My son's play had the goal of teaching our history and values, but it sought to do so by persuading, not by brainwashing. If I may insist on an analogy, I do the same in teaching mathematics and computer science in my classes. Any good science teacher has the goal to teach the truth of science, but we do not do so by appeal to authority or blind faith. The burden of proof is on us to persuade, not to brainwash. We welcome being challenged in any aspect of our teaching. We invite our students to challenge the truths we are teaching, to try to disprove the statements we are teaching. We persuade; we don't brainwash.
I would like to bring up one more analogy. Because I play the violin I have been invited by many churches to perform during religious services in churches of various denominations. I am not a religious person, so for me there is a certain "price" to be paid by my playing at these events--the price of having to endure the religious services while waiting for my turn at music. One of these events was at the Presbyterian Church in Pleasanton, California. At this service, we performed the sublime "Ave Verum Corpus" by Mozart, a motet that I deeply love.
This Church is so wealthy that they have not one but several pastors who took part in the service. One of them was the youth pastor and his "teaching" of children was what I would call brainwashing. He kept saying Jesus wants you to do this and that, and every second word of his was Jesus. While he was engaged in his "teaching," I kept silently thinking, "how do you know what Jesus wants us to do? Did you get a telephone call from Jesus?" Then came the turn of the main pastor and he gave a sermon about the greatness of Joseph, for accepting that his wife Mary had a child without his active participation. Now here was something I could relate to. As much as I hated the youth pastor's"teaching," I loved the main pastor's sermon. One invited reflection and thought. The other blind unthinking faith.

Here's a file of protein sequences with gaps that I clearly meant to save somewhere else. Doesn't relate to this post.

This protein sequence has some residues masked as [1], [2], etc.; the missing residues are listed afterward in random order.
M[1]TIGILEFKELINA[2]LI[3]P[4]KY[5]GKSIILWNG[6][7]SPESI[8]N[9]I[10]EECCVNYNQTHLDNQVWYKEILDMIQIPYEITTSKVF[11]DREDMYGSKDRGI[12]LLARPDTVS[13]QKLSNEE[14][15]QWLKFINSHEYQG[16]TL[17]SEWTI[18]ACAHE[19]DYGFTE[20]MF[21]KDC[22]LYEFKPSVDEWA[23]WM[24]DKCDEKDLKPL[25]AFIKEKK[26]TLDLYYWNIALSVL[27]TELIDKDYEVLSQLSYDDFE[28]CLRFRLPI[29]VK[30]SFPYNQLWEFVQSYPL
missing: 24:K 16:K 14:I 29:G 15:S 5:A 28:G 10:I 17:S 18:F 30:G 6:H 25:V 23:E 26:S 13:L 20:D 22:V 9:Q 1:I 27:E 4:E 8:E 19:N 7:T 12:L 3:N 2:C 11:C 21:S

JE comments: Istvan Simon draws a clear line between instilling values and brainwashing. Some might see the distinction in fuzzier terms. Take the Pledge of Allegiance as an example. I intoned it as a child without knowing what it meant. Why is the US "indivisible," and what are the historical and present-day implications of the adjective? And how about the "under God" part? No one in my elementary school was encouraged to question these concepts.
Instilling Values vs Brainwashing, and the Jesuits
(John Heelan, UK
11/14/17 5:28 AM)
Commenting on Istvan Simon's interesting post of 13 November, JE reflected that Istvan drew a "clear line between instilling values and brainwashing. Some might see the distinction in fuzzier terms."